„Libertad o Muerte!“
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Welcome to the world of “Triumph & Tragedy”. “T & T” is a tabletop adventure wargame designed for a number of players, starting from two, but working just as well as a multiplayer game. If you can get a friend to act as an umpire, it can greatly improve the game by adding chance or unexpected events as well as having a ruling instance. It is not strictly necessary, however.

The focus of the current “T & T” rules is on the Great War and the “Interwar years” from 1914-c1939, allowing players to re-enact adventures in such diverse settings as Russia, China and India, as well as South America. One of the first upcoming supplements will focus on the Spanish Civil War, which, due to its confusing, diverse and fascinating nature, lends itself well to adventure gaming.

To play a game of “T & T”, players will require the following:

1. Some wargame miniatures for each player. “T & T .” does not require large numbers of figures, a dozen or so will work for starters, but you can easily expand to games with some 30 or more figures per player. There are a number of excellent manufacturers who provide fine miniatures for the various settings; a list of recommended manufacturers can be found at the back of this booklet. You may also include some vehicles, but to start with, it might be better to only use infantry, since it will be easier to get into the rules.

2. A set of order cards for each player, as supplied with these rules.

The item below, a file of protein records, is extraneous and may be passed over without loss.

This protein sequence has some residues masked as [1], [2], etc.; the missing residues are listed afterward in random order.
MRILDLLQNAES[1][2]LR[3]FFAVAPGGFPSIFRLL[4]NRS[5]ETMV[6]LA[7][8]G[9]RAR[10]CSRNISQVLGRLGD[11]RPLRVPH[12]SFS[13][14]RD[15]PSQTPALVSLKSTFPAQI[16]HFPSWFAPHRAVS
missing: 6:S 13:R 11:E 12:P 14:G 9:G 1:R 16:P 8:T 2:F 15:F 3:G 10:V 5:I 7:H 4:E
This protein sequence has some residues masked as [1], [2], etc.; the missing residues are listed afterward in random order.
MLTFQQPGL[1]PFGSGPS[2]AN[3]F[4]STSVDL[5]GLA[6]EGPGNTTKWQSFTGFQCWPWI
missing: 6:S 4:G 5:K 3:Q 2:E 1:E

3. One unit card for each of the players´ units, which details the stats and initiative ratings and is required for establishing the sequence of play.

4. A number of dice is needed. The types of dice used in the game are six-sided dice and ten-sided dice (referred to as “d6” and “d10” for short). In general, the d10 are required for determining combat results, whereas the d6 are used for various checks, “morale” “ skill” and “score” checks using 2d6 (roll two six-sided dice and add the results).

5. In addition to the miniatures, model terrain is helpful in creating a fascinating game. Many gamers will have a collection of terrain to use, so simply use what you have at hand and think suits the setting.

6. Finally, as noted in the introductory paragraph, an umpire or “game master” can greatly add to the fun by handling rules disputes, and, more importantly, design and direct scenarios which provide for more interesting games than the usual “line-´em-up and slug-it-out” type of games.

IT IS NOT STRICTLY NECESSARY to include a game-master, such as in true RPGs; nonetheless, we have found it is a great way to take a break from the usual wargame run.

Copyright ©2007-2008 Björn Reichel

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